by Anna Lappé
Twenty years ago, I was just one of the tens of thousands of people who descended onto the streets of Seattle in the first major global political action challenging the trade regime calcified in the World Trade Organization. Those days in the streets and in the teach-ins organized by the International Forum on Globalization were one of the defining political experiences of my life. The images of those tear gassed streets with farmers and ranchers, environmentalists, and labor leaders marching together had reverberations around the world.
As my friend and colleague John Peck of Family Farm Defenders put it in his reflection piece about this historic event: In the wake of the demonstrations the global peasant movement, La Via Campesina celebrated that the action in those streets helped to globalize the struggle and globalize our hopes. John went on to say that thanks to that organizing, the concept of food sovereignty was “popularized among grassroots activists” and has come to “radically transform” our debates about food and farming.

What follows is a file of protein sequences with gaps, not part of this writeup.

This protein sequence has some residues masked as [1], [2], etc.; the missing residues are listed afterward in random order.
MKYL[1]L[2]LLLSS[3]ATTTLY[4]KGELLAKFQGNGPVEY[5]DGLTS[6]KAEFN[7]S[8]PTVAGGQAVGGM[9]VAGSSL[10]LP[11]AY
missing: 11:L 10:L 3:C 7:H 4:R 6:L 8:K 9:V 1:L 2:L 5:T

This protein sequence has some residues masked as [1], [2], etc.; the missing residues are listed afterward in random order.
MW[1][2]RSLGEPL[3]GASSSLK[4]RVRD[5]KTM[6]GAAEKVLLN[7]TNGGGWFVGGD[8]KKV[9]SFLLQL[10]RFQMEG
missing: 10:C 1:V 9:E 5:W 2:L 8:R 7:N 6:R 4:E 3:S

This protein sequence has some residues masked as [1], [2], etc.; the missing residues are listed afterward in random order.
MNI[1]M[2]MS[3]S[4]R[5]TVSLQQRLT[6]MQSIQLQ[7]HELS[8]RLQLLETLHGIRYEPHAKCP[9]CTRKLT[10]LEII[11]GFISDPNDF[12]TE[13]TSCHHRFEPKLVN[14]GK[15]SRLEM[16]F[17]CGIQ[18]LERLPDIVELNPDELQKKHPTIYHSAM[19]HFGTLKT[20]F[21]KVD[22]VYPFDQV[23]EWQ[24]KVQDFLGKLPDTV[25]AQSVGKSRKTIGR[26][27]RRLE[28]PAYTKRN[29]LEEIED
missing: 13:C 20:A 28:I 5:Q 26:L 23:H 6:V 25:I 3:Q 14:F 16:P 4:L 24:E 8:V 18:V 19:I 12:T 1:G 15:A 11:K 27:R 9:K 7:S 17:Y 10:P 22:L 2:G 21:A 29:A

I shared the story of the demonstrations in Seattle—what it meant for me personally and what it mean to farmers around the world—in my TEDxBerkeley talk on the “Empathy of Food.”
Featured image: 1999 Dang Ngo/ZUMA Press via Common Dreams